The City of Wolverhampton Council has received £340,000 in grant funding to extend a pioneering project which uses artificial intelligence (AI) to help health and social care providers better predict future demand for services.

The council has been involved in NHS Digital's Social Care Digital Pathfinder programme for the last 2 years, during which time it has worked with technology company PredictX to build and test a prototype software tool using AI and machine learning. 

The tool pulls together anonymised records of health and social care service users in Wolverhampton to better understand how the support they received impacted on their outcomes and their future care needs.

It has been able to predict people's journey's through the health and social care system with a high level of accuracy which, in turn, will enable providers to plan better and more effective services for local residents.

Following a successful 'test and learn' phase, the council has been selected to receive further funding from NHS Digital to implement the project on a larger scale – and demonstrate how AI could be used to predict demand for services more widely across England.

Initially, the council will work with the West Midlands' Association of Directors of Adult Social Services, West Midlands Academic Health Science Network and the NHS Midlands and Lancashire Commissioning Support Unit to combine health and social care data from across the West Midlands. It will also encourage other health and social care systems in the region to join the project.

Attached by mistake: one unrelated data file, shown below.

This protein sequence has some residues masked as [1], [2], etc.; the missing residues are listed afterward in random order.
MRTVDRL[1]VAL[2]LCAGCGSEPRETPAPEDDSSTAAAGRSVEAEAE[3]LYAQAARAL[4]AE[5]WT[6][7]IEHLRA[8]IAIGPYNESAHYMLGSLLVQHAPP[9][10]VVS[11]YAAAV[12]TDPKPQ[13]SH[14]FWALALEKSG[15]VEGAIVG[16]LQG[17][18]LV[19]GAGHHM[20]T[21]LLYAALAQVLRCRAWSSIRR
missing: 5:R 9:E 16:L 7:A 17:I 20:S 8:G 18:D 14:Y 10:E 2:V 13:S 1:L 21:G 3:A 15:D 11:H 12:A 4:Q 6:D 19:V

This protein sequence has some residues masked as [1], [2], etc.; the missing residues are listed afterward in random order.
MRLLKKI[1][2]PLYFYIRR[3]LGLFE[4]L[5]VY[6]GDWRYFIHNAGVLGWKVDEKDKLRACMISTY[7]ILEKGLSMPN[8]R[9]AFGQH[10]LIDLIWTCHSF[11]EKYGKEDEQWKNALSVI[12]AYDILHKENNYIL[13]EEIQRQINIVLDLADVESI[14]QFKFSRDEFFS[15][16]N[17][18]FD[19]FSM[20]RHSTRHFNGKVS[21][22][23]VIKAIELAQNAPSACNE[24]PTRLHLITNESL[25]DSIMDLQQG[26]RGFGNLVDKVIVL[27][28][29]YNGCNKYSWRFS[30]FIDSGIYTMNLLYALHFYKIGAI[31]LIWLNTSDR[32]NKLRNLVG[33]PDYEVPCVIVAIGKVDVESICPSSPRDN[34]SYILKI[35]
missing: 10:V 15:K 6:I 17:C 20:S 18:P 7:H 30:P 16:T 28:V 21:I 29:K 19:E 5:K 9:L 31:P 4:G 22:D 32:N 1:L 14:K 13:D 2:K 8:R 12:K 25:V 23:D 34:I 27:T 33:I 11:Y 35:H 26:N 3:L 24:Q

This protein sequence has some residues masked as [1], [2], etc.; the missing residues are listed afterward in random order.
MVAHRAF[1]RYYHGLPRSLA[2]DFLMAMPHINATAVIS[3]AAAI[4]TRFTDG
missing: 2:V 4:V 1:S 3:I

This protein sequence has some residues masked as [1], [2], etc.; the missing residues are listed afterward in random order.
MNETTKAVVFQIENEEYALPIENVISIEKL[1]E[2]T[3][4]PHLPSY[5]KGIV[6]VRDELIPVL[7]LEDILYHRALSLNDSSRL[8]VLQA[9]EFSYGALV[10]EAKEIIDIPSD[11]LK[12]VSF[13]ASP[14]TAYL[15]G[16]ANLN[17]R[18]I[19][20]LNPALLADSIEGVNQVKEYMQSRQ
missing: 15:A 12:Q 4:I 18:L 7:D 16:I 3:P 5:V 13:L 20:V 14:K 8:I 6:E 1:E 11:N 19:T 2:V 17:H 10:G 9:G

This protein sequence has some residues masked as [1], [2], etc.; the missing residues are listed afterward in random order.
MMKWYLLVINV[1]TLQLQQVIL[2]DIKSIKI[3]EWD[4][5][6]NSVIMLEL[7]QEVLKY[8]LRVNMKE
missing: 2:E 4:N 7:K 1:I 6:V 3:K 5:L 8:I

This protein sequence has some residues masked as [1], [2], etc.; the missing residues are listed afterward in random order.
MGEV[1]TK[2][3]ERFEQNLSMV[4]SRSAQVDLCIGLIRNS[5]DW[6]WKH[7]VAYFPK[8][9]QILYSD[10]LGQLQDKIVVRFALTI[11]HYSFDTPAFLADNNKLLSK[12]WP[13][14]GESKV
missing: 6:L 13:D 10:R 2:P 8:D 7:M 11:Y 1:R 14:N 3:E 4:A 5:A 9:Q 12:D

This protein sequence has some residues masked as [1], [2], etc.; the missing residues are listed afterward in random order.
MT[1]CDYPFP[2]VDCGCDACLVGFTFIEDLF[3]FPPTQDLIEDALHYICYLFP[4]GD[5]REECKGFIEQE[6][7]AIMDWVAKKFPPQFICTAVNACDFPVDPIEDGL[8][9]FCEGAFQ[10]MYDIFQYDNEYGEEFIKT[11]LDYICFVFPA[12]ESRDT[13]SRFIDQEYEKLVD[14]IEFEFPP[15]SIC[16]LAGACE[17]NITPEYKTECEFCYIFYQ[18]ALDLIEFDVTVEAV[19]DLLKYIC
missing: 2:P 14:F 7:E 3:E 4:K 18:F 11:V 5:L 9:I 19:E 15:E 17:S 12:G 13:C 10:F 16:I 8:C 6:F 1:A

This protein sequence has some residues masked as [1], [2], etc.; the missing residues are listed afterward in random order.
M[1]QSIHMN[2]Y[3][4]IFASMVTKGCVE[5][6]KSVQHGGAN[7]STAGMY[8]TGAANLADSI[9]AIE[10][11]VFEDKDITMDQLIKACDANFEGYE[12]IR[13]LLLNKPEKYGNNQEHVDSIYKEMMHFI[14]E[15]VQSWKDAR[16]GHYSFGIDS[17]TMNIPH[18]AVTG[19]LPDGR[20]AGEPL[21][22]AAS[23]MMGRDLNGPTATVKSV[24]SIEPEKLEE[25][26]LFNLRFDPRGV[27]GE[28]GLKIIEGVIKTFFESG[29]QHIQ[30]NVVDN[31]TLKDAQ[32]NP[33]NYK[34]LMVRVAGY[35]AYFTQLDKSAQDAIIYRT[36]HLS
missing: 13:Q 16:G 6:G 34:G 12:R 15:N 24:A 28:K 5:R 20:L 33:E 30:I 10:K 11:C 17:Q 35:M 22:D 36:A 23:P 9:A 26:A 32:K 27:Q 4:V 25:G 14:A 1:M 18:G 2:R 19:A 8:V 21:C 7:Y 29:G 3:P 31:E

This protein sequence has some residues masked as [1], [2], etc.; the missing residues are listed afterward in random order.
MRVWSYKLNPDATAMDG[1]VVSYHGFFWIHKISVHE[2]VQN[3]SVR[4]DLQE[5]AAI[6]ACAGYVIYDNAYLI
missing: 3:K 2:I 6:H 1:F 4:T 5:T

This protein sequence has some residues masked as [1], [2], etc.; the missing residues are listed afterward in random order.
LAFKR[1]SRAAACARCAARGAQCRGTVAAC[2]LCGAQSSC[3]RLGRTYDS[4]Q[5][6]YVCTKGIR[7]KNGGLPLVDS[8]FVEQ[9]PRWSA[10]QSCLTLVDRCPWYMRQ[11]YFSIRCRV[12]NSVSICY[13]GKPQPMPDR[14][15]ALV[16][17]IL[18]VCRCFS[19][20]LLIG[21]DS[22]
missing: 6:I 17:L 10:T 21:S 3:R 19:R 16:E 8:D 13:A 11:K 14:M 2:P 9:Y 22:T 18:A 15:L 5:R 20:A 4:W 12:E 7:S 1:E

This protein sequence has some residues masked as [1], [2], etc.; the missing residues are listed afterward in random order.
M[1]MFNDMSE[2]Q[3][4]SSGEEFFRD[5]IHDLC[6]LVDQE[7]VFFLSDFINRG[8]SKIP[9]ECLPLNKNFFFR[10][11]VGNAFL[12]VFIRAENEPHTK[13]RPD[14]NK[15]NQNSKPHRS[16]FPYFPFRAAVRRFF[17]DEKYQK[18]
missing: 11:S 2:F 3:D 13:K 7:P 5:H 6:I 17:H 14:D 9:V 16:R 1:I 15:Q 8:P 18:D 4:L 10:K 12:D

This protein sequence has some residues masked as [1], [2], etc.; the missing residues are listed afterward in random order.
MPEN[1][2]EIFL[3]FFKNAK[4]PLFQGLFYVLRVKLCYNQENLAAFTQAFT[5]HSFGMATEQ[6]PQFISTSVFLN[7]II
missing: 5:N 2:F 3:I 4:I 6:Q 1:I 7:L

Councillor Linda Leach, the City of Wolverhampton Council's Cabinet Member for Adult Services, said: "We are at the forefront of combining health and social care data and using it to predict demand for services. This is particularly important at a time when we are experiencing rising demand.

"This project has successfully explored how we and our partners can use AI to the improve care and support we provide for people who need health and social care services.

“As a result, we will be able to provide targeted intervention work which will enable people to live more independently for longer, help reduce hospital admissions, further reduce delayed transfers of care to help people get home after a hospital stay more quickly and, ultimately, reduce demand for long term adult social care services."

She added: "The additional funding announced this week will allow us to continue our work and demonstrate how we can support a local, regional and national approach to health and social care integration."

A report about the project is due to be presented to members of the City of Wolverhampton Council’s Cabinet on Wednesday 19 February. 

The council is one of 16 organisations to receive a share of £4.5 million from the Social Care Digital Pathfinders programme, which supports products and services that have already been piloted in small local areas with the view to implementing them on a larger scale.

Health Minister Nicola Blackwood said: “Bridging the technology gap between the NHS and social care is a central part of achieving a health and care service that is fit for the future. 

"This £4.5 million investment will support local areas to improve information sharing across services, ensuring people avoid hospital unless absolutely necessary and helping everyone live independently for longer.”